VTechWorks is currently undergoing indexing. There may be some unusual behavior with item visibility on February 24, 2018, until the index is complete. Please contact vtechworks@vt.edu if there are continuing difficulties.

Show simple item record

dc.contributor.authorJacobson, Peter Jamesen_US
dc.description.abstractHydrologic and material dynamics of ephemeral rivers were investigated in the Namib Desert to assess how hydrologic regimes shape the physical habitat template of these river ecosystems. An analysis of long-term hydrologic records revealed that the variation in mean annual runoff and peak discharge were nearly four times higher than the global average, rendering the rivers among the most variable fluvial systems yet described. Further, a pronounced downstream hydrologic decay characterized all of the rivers. The high spatio-temporal variability in flow was reflected in patterns of material transport. Retention of woody debris increased downstream, in contrast to patterns typically reported from more mesic systems, largely attributable to hydrologic decay. Woody debris piles were the principal retentive obstacles and played an important role in channel dynamics. They were also key microhabitats for various organisms, forming "hotspots" of heterotrophic activity analogous to patterns reported from perennial streams. Large amounts of fine particulate and dissolved organic matter (FPOM and DOM) deposited in the lower reaches of the rivers serve to fuel this heterotrophic biota. As a result of the hydrologic decay, sediment concentration (both organic and inorganic) increased downstream and the lower reaches of these rivers acted as sinks for material exported from their catchments. FPOM and DOM concentrations were among the highest reported for any aquatic system, and, contrary to patterns reported from more mesic systems, FPOM dominated the total organic load transported in these rivers. Inorganic solute concentration also increased downstream, resulting in a downstream increase in soluble salt content in floodplain soils. Soils within the river's lower reaches served as effective long-term integrators of hydrologic variability. The mean extent of floods entering the lower river was defined by an alluviation zone, evident from the convexity exhibited in the lower section of the rivers' longitudinal profiles. A downstream increase in the proportion of silt within floodplain soils is associated with increased sediment deposition. Silt deposition had a positive influence on moisture availability, plant rooting, and habitat suitability for various organisms, including fungi and invertebrates. In addition, a strong positive correlation was observed between silt, organic matter, and macronutrients. Thus, the hydrologic control of transport and deposition patterns has important implications for the structure and function of ephemeral river ecosystems. Finally, an examination of the influence of elephants upon riverine vegetation highlighted the importance of these systems as isolated resource patches interspersed in an arid and hostile landscape. Further, it illustrated that flooding was a key ecological process and that hydrologic alterations would affect the fluvial ecosystem as well as the regional landscape they drain.en_US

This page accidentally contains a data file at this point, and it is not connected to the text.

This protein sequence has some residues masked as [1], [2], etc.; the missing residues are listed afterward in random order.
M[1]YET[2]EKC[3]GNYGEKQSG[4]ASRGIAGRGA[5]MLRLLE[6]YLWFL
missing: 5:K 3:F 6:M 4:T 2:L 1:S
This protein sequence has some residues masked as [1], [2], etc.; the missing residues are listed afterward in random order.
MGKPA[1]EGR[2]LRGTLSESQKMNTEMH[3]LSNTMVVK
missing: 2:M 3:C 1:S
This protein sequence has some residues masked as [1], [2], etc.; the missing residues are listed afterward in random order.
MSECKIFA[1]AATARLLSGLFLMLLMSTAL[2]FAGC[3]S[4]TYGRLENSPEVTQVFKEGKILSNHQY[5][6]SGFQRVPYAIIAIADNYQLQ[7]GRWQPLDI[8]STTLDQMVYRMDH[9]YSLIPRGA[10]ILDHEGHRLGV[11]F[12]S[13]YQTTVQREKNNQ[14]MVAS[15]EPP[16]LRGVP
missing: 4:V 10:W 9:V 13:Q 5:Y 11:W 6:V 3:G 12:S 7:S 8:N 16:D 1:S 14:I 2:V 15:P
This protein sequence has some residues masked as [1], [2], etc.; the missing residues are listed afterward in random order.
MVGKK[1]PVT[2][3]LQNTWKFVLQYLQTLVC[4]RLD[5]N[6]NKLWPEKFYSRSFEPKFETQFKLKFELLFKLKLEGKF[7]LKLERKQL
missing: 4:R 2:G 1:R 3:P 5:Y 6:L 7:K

dc.publisherVirginia Techen_US
dc.rightsI hereby grant to Virginia Tech or its agents the right to archive and to make available my thesis or dissertation in whole or in part in the University Libraries in all forms of media, now or hereafter known. I retain all proprietary rights, such as patent rights. I also retain the right to use in future works (such as articles or books) all or part of this thesis or dissertation.en_US
dc.subjectorganic matter dynamicsen_US
dc.subjectNamib Deserten_US
dc.titleAn ephemeral perspective of fluvial ecosystems: Viewing ephemeral rivers in the context of current lotic ecology.en_US
thesis.degree.grantorVirginia Polytechnic Institute and State Universityen_US
dc.contributor.committeechairCherry, Donald S.en_US
dc.contributor.committeememberNeves, Richard J.en_US
dc.contributor.committeememberWebster, Jackson R.en_US
dc.contributor.committeememberDaniels, Walter Leeen_US

Files in this item


This item appears in the following Collection(s)

Show simple item record